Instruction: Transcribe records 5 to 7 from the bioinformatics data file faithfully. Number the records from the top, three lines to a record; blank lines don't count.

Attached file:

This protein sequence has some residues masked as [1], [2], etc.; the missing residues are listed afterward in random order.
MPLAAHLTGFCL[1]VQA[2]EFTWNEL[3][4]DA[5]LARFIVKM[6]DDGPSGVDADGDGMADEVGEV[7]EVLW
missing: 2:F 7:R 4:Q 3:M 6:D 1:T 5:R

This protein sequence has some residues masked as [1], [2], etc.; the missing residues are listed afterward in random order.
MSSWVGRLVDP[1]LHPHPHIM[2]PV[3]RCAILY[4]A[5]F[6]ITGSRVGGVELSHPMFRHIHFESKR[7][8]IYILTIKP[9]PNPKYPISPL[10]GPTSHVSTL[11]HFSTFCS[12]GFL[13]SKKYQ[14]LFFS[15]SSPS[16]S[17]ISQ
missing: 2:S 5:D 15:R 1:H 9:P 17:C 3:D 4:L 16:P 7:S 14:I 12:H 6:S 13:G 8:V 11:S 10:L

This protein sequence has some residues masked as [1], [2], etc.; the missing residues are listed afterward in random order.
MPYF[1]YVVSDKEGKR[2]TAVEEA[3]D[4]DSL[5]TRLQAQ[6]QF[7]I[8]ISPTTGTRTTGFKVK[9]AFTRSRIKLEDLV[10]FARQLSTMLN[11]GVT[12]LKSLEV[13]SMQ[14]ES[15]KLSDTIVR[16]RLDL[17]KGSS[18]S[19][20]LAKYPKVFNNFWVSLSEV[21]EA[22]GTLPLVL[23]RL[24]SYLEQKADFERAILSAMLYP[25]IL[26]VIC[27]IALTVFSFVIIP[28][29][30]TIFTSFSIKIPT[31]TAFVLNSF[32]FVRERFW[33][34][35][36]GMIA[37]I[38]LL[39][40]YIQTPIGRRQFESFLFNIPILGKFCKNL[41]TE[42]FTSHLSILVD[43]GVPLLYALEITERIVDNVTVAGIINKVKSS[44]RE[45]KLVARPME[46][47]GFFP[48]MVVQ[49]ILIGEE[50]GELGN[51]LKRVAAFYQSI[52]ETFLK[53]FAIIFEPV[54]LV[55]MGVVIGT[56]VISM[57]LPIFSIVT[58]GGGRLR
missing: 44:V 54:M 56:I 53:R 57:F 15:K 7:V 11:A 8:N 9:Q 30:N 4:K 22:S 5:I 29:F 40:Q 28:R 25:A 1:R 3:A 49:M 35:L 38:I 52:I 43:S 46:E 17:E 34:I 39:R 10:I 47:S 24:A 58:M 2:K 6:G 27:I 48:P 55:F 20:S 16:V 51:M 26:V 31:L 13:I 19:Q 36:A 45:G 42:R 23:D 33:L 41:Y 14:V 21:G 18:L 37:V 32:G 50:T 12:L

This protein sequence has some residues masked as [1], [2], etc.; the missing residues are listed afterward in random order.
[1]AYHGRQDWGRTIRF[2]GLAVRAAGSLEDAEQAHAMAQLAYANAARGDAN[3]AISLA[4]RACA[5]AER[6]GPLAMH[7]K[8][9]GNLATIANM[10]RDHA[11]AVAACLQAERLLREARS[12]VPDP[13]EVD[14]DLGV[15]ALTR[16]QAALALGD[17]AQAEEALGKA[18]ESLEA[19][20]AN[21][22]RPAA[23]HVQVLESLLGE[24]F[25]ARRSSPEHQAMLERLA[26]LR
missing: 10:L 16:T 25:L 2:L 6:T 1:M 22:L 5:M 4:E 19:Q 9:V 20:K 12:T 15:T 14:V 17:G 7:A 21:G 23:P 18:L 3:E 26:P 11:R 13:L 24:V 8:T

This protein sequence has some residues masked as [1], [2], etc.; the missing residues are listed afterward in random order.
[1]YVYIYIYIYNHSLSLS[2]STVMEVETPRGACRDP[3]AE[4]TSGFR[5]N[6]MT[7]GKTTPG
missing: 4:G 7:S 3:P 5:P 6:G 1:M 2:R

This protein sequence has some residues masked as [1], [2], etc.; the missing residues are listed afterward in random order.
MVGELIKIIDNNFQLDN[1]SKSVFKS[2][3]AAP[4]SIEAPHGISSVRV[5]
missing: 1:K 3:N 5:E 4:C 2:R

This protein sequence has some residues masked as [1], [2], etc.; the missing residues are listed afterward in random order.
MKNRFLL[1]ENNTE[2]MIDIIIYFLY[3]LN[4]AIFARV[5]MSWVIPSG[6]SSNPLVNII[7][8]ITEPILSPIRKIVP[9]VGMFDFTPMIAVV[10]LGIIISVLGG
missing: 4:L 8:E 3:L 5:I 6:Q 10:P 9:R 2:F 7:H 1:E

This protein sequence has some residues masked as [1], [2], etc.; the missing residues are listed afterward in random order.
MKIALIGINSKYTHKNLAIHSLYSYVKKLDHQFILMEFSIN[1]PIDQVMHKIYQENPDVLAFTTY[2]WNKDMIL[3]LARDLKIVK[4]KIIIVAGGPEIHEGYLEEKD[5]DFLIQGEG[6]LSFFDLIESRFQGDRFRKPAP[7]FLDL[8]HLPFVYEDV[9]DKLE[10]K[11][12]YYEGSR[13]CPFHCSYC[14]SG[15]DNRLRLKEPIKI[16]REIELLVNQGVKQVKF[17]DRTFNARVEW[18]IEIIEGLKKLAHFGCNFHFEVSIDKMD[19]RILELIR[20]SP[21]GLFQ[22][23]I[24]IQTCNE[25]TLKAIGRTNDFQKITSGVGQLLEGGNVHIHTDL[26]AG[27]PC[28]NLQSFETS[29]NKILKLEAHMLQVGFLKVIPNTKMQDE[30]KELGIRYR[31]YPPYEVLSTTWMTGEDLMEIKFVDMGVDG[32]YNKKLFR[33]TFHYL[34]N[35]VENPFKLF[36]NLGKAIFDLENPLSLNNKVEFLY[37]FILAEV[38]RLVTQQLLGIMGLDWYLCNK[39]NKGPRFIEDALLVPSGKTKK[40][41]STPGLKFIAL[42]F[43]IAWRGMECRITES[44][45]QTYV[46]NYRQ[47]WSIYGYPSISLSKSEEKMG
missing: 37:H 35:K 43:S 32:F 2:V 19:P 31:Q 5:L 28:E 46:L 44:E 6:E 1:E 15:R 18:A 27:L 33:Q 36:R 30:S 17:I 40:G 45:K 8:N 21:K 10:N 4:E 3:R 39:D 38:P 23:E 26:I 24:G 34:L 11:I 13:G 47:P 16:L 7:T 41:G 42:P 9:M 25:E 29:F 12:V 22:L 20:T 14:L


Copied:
This protein sequence has some residues masked as [1], [2], etc.; the missing residues are listed afterward in random order.
[1]YVYIYIYIYNHSLSLS[2]STVMEVETPRGACRDP[3]AE[4]TSGFR[5]N[6]MT[7]GKTTPG
missing: 4:G 7:S 3:P 5:P 6:G 1:M 2:R

This protein sequence has some residues masked as [1], [2], etc.; the missing residues are listed afterward in random order.
MVGELIKIIDNNFQLDN[1]SKSVFKS[2][3]AAP[4]SIEAPHGISSVRV[5]
missing: 1:K 3:N 5:E 4:C 2:R

This protein sequence has some residues masked as [1], [2], etc.; the missing residues are listed afterward in random order.
MKNRFLL[1]ENNTE[2]MIDIIIYFLY[3]LN[4]AIFARV[5]MSWVIPSG[6]SSNPLVNII[7][8]ITEPILSPIRKIVP[9]VGMFDFTPMIAVV[10]LGIIISVLGG
missing: 4:L 8:E 3:L 5:I 6:Q 10:P 9:R 2:F 7:H 1:E